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UCC to give honorary degree to newly-crowned Nobel prize winner

May-Britt Moser and Edvard Moser have shared the award with fellow neuroscientist John O’Keefe.

The Mosers are the fifth married couple to win a Nobel Prize.
The Mosers are the fifth married couple to win a Nobel Prize.
Image: Twitter/Nobel Prize

THREE NEUROSCIENTISTS, INCLUDING a Norweigan husband and wife team, have been awarded the 2014 Nobel Prize for Medicine.

John O’Keefe, May-Britt Moser and Edvard Moser have won this year’s top medical prize “for their discoveries that constitute a positioning system in the brain”.

May-Britt Moser and Edvard Moser are the fifth married couple to be awarded a Nobel Prize.

The Nobel jury said that the work of the three new laureates discovered a system by which people understand and map their surroundings. Something described as an “inner GPS”:

How do we know where we are? How can we find the way from one place to another? And how can we store this information in such a way that we can immediately find the way the next time we trace the same path? This year’s Nobel Laureates have discovered a positioning system, an “inner GPS” in the brain that makes it possible to orient ourselves in space, demonstrating a cellular basis for higher cognitive function.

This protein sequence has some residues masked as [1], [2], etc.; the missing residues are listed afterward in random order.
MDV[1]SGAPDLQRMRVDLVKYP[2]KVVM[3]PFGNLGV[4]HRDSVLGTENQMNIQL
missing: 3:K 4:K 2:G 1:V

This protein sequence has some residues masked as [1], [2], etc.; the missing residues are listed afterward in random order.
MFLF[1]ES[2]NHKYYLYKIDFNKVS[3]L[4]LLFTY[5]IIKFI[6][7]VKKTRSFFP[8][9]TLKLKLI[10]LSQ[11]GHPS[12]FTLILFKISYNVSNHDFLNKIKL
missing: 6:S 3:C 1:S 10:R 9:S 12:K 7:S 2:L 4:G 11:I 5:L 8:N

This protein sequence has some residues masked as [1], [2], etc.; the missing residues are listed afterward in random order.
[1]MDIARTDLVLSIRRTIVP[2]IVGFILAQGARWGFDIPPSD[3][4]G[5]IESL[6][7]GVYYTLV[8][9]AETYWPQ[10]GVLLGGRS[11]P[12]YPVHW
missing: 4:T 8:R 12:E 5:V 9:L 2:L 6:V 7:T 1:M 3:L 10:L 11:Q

British-American researcher John O’Keefe, based in University College London since 1987, formed the first component of this positioning system, the jury said.

Following today’s award, UCC has announced that O’Keefe – whose father came from Newmarket in Co Cork – will receive an honorary doctorate from the college on 5 December.

The professor of cognitive neuroscience, who still has family in Co Cork, will be given an honorary Doctor of Science degree (DSc), UCC announced in a statement this afternoon.

When observing rats in 1971, O’Keefe discovered how a certain type of nerve cell in an area of the brain called the hippocampus was always activated when a rat was at a certain place in a room.

The Nobel jury said O’Keefe’s work was developed by May-Britt Moser and Edvard Moser more than three decades later at the Norwegian University of Science and Technology:

In 2005, May-Britt and Edvard Moser discovered another key component of the brain’s positioning system. They identified another type of nerve cell, which they called “grid cells”, that generate a coordinate system and allow for precise positioning and pathfinding.

“The discoveries of John O´Keefe, May-Britt Moser and Edvard Moser have solved a problem that has occupied philosophers and scientists for centuries,” the jury concluded.

Speaking directly after her win, May-Britt Moser says that she’s “still in shock” but that her husband doesn’t know yet because he’s on a flight.

“The only only sad thing on a day like this is my husband is still on a plane so he doesn’t know, it’s so frustrating because we can’t get in touch with him,” she said adding that he’s due to land in Munich later today.


Source: The Nobel Prize/SoundCloud

Originally published: 11.51 am

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Rónán Duffy

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